Reviewed by: Jennifer Chretien, Reference Librarian
Rating: 4.5 Stars
Roy and Celestial have a seemingly almost perfect modern love story. He's a man from humble beginnings on his way up the financial ladder. She is a passionate artist from middle class origins with her own expectations of a successful career. Just when they finally settled into the every day rhythms of married life, their world is rocked when Roy is sentenced to 12 years in prison for a crime he didn't commit.
The next part of the book is in epistolary form through the use of the letters sent between Celestial and Roy. The letters first show how bonded and determined they both are to maintain their same level of emotional closeness despite the physical separation. As time progresses, the letters show the fractures widening in the relationship. Jones could have told the reader what happened; instead she utilized a format that allows for an anguishing slow burn, which maximizes emotional turmoil.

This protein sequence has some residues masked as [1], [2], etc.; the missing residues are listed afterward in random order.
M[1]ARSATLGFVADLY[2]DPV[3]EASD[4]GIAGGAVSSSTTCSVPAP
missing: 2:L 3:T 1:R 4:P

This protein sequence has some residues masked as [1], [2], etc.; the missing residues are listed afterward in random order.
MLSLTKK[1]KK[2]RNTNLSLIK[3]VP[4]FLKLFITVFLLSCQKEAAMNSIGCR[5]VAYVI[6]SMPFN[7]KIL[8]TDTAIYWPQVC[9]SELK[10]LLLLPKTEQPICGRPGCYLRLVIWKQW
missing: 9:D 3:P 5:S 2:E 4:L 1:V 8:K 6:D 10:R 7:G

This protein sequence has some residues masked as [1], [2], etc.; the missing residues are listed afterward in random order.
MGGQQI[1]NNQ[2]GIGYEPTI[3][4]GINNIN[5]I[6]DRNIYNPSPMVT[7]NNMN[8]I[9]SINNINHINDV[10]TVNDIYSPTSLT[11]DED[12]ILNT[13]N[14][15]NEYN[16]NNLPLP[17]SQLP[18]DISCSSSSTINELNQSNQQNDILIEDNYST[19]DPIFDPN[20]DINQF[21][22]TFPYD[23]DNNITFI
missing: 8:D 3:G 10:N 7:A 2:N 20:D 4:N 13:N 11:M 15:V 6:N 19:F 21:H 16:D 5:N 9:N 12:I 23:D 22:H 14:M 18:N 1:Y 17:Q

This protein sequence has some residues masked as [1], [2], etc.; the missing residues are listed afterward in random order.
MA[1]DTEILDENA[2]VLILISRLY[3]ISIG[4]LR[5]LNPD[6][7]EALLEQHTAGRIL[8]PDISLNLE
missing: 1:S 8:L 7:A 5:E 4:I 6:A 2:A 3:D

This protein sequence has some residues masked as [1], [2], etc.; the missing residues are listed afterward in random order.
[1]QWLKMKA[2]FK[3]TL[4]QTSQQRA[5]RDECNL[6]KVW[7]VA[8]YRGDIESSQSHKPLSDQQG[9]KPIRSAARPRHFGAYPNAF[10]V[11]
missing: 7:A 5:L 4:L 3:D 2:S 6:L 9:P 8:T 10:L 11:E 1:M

Jones highlights quite a few hot button topics: marriage, fidelity, racial profiling, the mass incarceration system, bias in our justice system, and the nature of family. That's a lot to put into a novel but she does this in such a quiet way that the reader is allowed to take it in at his or her own pace and level of impact. An American Marriage is a gorgeously written book with painstaking attention paid to both primary and secondary characters. It's a deep book but it doesn't feel heavy and stays with you long after you physically put the book down.
An American Marriage is the most recent Oprah's Book Club selection but don't let that knowledge alone sway you to read or not read this book. If you enjoy reading books featuring regular people tackling modern day issues in a realistic way, you will enjoy this book. If you enjoyed Jodi Picoult's Small Great Things I would urge you to give An American Marriage a shot.